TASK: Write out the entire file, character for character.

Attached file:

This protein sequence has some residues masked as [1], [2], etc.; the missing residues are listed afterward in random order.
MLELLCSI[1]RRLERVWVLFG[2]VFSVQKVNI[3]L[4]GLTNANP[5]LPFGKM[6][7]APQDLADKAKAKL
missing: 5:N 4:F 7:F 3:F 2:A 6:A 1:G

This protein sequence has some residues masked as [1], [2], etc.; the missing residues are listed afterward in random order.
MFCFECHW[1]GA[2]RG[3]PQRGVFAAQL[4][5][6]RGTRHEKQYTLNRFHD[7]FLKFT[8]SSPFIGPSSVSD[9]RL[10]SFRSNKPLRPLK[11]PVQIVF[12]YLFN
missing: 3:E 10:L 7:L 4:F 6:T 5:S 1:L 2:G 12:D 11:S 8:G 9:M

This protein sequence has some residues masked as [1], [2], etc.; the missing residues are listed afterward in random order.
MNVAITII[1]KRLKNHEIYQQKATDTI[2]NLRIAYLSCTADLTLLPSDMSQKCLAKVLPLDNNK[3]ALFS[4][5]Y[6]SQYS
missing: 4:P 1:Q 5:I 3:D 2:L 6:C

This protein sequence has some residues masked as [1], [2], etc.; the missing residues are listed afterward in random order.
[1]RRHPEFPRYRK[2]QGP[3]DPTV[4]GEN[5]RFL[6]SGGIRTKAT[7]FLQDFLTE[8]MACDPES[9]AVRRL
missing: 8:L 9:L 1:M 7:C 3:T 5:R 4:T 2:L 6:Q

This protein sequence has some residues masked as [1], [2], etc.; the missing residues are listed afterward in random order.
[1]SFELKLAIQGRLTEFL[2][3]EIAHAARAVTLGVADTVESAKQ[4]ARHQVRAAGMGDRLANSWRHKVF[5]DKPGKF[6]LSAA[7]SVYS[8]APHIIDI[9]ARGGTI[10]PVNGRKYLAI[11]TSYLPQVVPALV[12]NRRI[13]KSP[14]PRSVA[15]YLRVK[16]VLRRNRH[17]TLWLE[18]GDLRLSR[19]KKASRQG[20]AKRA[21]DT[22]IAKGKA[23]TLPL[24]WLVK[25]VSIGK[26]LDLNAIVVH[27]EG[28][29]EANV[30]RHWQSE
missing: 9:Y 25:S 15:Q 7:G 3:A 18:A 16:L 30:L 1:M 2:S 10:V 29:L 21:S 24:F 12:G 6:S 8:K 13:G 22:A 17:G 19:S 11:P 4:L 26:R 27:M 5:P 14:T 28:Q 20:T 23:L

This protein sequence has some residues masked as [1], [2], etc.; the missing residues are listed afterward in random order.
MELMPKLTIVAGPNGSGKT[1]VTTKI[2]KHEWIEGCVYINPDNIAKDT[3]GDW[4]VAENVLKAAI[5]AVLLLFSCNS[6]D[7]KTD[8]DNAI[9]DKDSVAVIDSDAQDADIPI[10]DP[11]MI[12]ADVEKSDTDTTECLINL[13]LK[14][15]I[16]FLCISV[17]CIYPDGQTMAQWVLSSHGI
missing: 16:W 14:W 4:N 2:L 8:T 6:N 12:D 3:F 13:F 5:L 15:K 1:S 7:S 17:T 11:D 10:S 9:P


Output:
This protein sequence has some residues masked as [1], [2], etc.; the missing residues are listed afterward in random order.
MLELLCSI[1]RRLERVWVLFG[2]VFSVQKVNI[3]L[4]GLTNANP[5]LPFGKM[6][7]APQDLADKAKAKL
missing: 5:N 4:F 7:F 3:F 2:A 6:A 1:G

This protein sequence has some residues masked as [1], [2], etc.; the missing residues are listed afterward in random order.
MFCFECHW[1]GA[2]RG[3]PQRGVFAAQL[4][5][6]RGTRHEKQYTLNRFHD[7]FLKFT[8]SSPFIGPSSVSD[9]RL[10]SFRSNKPLRPLK[11]PVQIVF[12]YLFN
missing: 3:E 10:L 7:L 4:F 6:T 5:S 1:L 2:G 12:D 11:S 8:G 9:M

This protein sequence has some residues masked as [1], [2], etc.; the missing residues are listed afterward in random order.
MNVAITII[1]KRLKNHEIYQQKATDTI[2]NLRIAYLSCTADLTLLPSDMSQKCLAKVLPLDNNK[3]ALFS[4][5]Y[6]SQYS
missing: 4:P 1:Q 5:I 3:D 2:L 6:C

This protein sequence has some residues masked as [1], [2], etc.; the missing residues are listed afterward in random order.
[1]RRHPEFPRYRK[2]QGP[3]DPTV[4]GEN[5]RFL[6]SGGIRTKAT[7]FLQDFLTE[8]MACDPES[9]AVRRL
missing: 8:L 9:L 1:M 7:C 3:T 5:R 4:T 2:L 6:Q

This protein sequence has some residues masked as [1], [2], etc.; the missing residues are listed afterward in random order.
[1]SFELKLAIQGRLTEFL[2][3]EIAHAARAVTLGVADTVESAKQ[4]ARHQVRAAGMGDRLANSWRHKVF[5]DKPGKF[6]LSAA[7]SVYS[8]APHIIDI[9]ARGGTI[10]PVNGRKYLAI[11]TSYLPQVVPALV[12]NRRI[13]KSP[14]PRSVA[15]YLRVK[16]VLRRNRH[17]TLWLE[18]GDLRLSR[19]KKASRQG[20]AKRA[21]DT[22]IAKGKA[23]TLPL[24]WLVK[25]VSIGK[26]LDLNAIVVH[27]EG[28][29]EANV[30]RHWQSE
missing: 9:Y 25:S 15:Q 7:G 3:A 18:A 16:L 30:L 1:M 2:S 10:V 29:L 21:S 24:F 12:G 6:S 8:K 13:G 22:A 17:G 19:S 11:P 4:L 26:R 27:M 5:P 14:T 28:Q 20:T 23:L

This protein sequence has some residues masked as [1], [2], etc.; the missing residues are listed afterward in random order.
MELMPKLTIVAGPNGSGKT[1]VTTKI[2]KHEWIEGCVYINPDNIAKDT[3]GDW[4]VAENVLKAAI[5]AVLLLFSCNS[6]D[7]KTD[8]DNAI[9]DKDSVAVIDSDAQDADIPI[10]DP[11]MI[12]ADVEKSDTDTTECLINL[13]LK[14][15]I[16]FLCISV[17]CIYPDGQTMAQWVLSSHGI
missing: 16:W 14:W 4:N 2:L 8:T 6:N 12:D 3:F 13:F 5:L 15:K 1:S 7:S 17:T 11:D 10:S 9:P